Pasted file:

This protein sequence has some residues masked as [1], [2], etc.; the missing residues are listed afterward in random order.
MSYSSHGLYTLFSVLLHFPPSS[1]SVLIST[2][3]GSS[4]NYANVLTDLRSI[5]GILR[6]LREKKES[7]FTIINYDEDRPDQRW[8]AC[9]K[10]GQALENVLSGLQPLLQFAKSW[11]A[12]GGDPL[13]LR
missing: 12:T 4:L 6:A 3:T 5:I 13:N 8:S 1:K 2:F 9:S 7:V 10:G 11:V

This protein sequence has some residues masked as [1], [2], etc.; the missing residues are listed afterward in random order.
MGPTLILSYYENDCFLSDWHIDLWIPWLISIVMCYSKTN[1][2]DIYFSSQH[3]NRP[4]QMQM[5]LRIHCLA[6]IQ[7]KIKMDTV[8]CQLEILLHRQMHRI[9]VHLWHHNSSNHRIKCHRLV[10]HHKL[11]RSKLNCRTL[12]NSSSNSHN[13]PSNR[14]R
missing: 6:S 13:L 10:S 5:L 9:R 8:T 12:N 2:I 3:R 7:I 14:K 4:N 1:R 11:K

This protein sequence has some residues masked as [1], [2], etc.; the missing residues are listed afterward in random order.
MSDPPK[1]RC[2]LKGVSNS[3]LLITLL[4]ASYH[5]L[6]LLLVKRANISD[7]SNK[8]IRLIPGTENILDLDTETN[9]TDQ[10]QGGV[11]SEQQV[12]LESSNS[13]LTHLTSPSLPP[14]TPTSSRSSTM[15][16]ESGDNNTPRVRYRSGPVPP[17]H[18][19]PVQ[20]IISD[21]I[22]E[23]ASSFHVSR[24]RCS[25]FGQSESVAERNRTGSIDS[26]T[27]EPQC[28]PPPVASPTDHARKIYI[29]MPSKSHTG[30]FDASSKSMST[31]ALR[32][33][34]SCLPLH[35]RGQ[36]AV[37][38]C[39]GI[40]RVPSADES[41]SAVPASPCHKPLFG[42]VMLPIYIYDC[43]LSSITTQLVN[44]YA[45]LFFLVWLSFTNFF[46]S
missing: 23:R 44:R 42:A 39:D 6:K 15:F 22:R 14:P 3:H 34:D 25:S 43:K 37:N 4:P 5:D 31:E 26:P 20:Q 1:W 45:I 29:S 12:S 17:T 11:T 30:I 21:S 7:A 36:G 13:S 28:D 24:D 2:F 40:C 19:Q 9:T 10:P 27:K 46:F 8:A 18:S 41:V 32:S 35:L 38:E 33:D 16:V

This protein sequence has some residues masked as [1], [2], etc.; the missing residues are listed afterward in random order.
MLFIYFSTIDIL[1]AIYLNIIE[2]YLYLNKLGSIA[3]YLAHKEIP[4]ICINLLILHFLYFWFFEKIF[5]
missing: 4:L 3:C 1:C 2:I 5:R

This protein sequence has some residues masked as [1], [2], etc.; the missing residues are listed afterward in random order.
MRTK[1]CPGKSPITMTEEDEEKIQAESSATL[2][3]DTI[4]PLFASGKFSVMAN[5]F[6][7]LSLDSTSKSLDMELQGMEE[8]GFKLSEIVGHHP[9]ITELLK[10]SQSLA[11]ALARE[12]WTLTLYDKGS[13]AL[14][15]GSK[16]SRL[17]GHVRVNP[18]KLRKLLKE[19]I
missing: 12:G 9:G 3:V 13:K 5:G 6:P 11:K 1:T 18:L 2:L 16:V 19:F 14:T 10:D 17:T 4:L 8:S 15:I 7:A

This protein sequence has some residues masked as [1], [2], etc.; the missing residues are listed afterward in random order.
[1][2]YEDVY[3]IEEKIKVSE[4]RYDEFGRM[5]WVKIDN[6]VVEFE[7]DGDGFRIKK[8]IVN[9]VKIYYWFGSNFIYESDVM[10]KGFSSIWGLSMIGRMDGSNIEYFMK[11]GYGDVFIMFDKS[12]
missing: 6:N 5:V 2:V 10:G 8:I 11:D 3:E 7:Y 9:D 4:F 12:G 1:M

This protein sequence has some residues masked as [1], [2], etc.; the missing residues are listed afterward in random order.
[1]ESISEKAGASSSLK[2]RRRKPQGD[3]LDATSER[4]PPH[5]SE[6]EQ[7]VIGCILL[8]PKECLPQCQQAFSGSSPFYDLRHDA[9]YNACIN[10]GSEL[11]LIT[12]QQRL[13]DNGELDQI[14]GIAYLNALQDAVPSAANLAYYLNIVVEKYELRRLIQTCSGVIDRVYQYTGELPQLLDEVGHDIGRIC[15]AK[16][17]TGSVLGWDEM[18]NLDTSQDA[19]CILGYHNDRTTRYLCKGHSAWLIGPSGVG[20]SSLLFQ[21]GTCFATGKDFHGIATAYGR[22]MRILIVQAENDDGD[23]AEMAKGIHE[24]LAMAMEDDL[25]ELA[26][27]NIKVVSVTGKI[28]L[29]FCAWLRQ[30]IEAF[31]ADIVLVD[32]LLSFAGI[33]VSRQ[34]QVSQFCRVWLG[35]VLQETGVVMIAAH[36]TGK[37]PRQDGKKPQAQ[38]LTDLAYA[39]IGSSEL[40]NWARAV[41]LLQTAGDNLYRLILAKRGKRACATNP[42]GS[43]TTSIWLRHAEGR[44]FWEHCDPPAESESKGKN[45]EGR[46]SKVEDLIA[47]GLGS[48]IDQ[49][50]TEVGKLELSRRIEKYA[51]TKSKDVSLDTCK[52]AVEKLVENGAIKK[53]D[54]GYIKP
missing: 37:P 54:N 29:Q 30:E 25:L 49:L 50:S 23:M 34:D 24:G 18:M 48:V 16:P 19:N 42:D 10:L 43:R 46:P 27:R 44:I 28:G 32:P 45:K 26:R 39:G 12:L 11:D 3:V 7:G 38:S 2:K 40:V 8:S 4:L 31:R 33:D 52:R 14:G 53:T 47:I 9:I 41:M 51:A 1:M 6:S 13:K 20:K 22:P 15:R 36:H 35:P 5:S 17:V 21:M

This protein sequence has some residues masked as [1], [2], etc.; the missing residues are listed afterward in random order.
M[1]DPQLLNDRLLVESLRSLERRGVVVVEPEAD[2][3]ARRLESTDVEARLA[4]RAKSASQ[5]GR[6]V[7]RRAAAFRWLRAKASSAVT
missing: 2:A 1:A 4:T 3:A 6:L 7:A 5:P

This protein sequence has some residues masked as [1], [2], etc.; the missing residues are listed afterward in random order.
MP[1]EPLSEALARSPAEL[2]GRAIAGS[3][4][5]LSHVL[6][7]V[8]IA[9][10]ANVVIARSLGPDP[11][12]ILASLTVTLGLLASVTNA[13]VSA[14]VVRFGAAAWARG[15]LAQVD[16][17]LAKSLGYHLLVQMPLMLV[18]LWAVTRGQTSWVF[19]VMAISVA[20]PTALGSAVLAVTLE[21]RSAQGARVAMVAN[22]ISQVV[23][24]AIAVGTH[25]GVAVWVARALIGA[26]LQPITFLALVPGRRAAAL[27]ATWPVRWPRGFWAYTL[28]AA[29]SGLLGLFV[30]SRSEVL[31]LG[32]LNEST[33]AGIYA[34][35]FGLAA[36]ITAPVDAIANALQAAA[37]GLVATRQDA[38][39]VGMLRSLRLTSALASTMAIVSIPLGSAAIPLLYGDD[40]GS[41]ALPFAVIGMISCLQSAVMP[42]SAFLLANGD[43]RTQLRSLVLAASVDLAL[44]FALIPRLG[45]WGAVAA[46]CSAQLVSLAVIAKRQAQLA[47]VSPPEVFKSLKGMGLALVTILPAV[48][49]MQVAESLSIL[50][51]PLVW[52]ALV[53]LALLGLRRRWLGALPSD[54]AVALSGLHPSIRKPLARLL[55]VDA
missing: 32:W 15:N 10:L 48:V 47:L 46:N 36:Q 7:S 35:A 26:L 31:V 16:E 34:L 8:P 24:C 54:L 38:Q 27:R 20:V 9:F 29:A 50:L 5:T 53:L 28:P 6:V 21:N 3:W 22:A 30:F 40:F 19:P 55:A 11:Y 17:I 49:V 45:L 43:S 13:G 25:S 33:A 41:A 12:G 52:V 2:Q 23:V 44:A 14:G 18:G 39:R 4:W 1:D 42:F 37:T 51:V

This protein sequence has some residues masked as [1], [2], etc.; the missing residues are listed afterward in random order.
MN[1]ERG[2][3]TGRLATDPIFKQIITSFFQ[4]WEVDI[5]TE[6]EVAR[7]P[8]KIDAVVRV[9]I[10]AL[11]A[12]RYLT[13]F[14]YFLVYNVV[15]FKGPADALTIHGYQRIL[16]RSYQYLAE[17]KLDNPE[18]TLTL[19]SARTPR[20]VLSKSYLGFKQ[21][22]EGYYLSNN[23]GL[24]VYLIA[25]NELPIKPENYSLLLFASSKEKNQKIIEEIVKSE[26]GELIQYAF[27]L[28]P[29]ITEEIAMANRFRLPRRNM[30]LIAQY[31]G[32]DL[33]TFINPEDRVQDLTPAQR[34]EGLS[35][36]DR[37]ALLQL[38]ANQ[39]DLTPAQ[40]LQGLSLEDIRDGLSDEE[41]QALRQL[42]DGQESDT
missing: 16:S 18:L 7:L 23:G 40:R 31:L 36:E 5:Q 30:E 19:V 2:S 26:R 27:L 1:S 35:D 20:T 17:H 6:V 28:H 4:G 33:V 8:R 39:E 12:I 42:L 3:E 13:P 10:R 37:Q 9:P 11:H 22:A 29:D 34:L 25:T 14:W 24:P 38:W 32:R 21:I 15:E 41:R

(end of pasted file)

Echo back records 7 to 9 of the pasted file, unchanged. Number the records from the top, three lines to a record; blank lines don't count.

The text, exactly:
This protein sequence has some residues masked as [1], [2], etc.; the missing residues are listed afterward in random order.
[1]ESISEKAGASSSLK[2]RRRKPQGD[3]LDATSER[4]PPH[5]SE[6]EQ[7]VIGCILL[8]PKECLPQCQQAFSGSSPFYDLRHDA[9]YNACIN[10]GSEL[11]LIT[12]QQRL[13]DNGELDQI[14]GIAYLNALQDAVPSAANLAYYLNIVVEKYELRRLIQTCSGVIDRVYQYTGELPQLLDEVGHDIGRIC[15]AK[16][17]TGSVLGWDEM[18]NLDTSQDA[19]CILGYHNDRTTRYLCKGHSAWLIGPSGVG[20]SSLLFQ[21]GTCFATGKDFHGIATAYGR[22]MRILIVQAENDDGD[23]AEMAKGIHE[24]LAMAMEDDL[25]ELA[26][27]NIKVVSVTGKI[28]L[29]FCAWLRQ[30]IEAF[31]ADIVLVD[32]LLSFAGI[33]VSRQ[34]QVSQFCRVWLG[35]VLQETGVVMIAAH[36]TGK[37]PRQDGKKPQAQ[38]LTDLAYA[39]IGSSEL[40]NWARAV[41]LLQTAGDNLYRLILAKRGKRACATNP[42]GS[43]TTSIWLRHAEGR[44]FWEHCDPPAESESKGKN[45]EGR[46]SKVEDLIA[47]GLGS[48]IDQ[49][50]TEVGKLELSRRIEKYA[51]TKSKDVSLDTCK[52]AVEKLVENGAIKK[53]D[54]GYIKP
missing: 37:P 54:N 29:Q 30:E 25:L 49:L 50:S 23:M 34:D 24:G 18:M 48:V 16:P 19:N 42:D 10:L 43:R 46:P 27:R 44:I 28:G 32:P 45:K 26:R 39:G 12:L 11:D 3:V 7:G 38:S 2:K 40:V 8:S 4:L 31:R 33:D 52:R 14:G 53:T 47:I 9:I 41:M 51:A 1:M 6:S 13:K 20:K 22:P 15:R 36:H 35:P 5:S 17:V 21:M

This protein sequence has some residues masked as [1], [2], etc.; the missing residues are listed afterward in random order.
M[1]DPQLLNDRLLVESLRSLERRGVVVVEPEAD[2][3]ARRLESTDVEARLA[4]RAKSASQ[5]GR[6]V[7]RRAAAFRWLRAKASSAVT
missing: 2:A 1:A 4:T 3:A 6:L 7:A 5:P

This protein sequence has some residues masked as [1], [2], etc.; the missing residues are listed afterward in random order.
MP[1]EPLSEALARSPAEL[2]GRAIAGS[3][4][5]LSHVL[6][7]V[8]IA[9][10]ANVVIARSLGPDP[11][12]ILASLTVTLGLLASVTNA[13]VSA[14]VVRFGAAAWARG[15]LAQVD[16][17]LAKSLGYHLLVQMPLMLV[18]LWAVTRGQTSWVF[19]VMAISVA[20]PTALGSAVLAVTLE[21]RSAQGARVAMVAN[22]ISQVV[23][24]AIAVGTH[25]GVAVWVARALIGA[26]LQPITFLALVPGRRAAAL[27]ATWPVRWPRGFWAYTL[28]AA[29]SGLLGLFV[30]SRSEVL[31]LG[32]LNEST[33]AGIYA[34][35]FGLAA[36]ITAPVDAIANALQAAA[37]GLVATRQDA[38][39]VGMLRSLRLTSALASTMAIVSIPLGSAAIPLLYGDD[40]GS[41]ALPFAVIGMISCLQSAVMP[42]SAFLLANGD[43]RTQLRSLVLAASVDLAL[44]FALIPRLG[45]WGAVAA[46]CSAQLVSLAVIAKRQAQLA[47]VSPPEVFKSLKGMGLALVTILPAV[48][49]MQVAESLSIL[50][51]PLVW[52]ALV[53]LALLGLRRRWLGALPSD[54]AVALSGLHPSIRKPLARLL[55]VDA
missing: 32:W 15:N 10:L 48:V 47:L 46:N 36:Q 7:S 35:A 26:L 31:V 16:E 34:L 8:P 24:C 54:L 38:Q 27:R 20:V 9:F 29:A 50:L 5:T 53:L 28:P 6:V 21:N 3:W 22:A 30:F 40:F 19:P 55:A 11:Y 17:I 49:V 45:L 43:S 13:G 25:S 33:A 41:A 12:G 52:V 2:Q 23:V 44:A 14:G 18:G 39:R 4:W 1:D 42:F 37:T 51:V